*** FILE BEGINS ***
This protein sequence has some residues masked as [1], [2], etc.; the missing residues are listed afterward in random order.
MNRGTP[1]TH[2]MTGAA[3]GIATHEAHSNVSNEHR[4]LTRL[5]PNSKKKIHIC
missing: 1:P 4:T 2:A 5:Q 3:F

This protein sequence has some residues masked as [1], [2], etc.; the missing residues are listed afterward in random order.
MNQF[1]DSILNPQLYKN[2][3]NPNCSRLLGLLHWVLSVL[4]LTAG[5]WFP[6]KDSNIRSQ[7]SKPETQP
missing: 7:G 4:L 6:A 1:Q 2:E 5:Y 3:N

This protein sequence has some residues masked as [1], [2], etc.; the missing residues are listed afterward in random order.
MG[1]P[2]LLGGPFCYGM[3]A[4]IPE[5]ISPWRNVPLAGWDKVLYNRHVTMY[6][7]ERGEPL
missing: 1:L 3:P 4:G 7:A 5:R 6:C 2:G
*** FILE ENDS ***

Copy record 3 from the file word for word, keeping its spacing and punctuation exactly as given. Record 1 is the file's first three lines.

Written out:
This protein sequence has some residues masked as [1], [2], etc.; the missing residues are listed afterward in random order.
MG[1]P[2]LLGGPFCYGM[3]A[4]IPE[5]ISPWRNVPLAGWDKVLYNRHVTMY[6][7]ERGEPL
missing: 1:L 3:P 4:G 7:A 5:R 6:C 2:G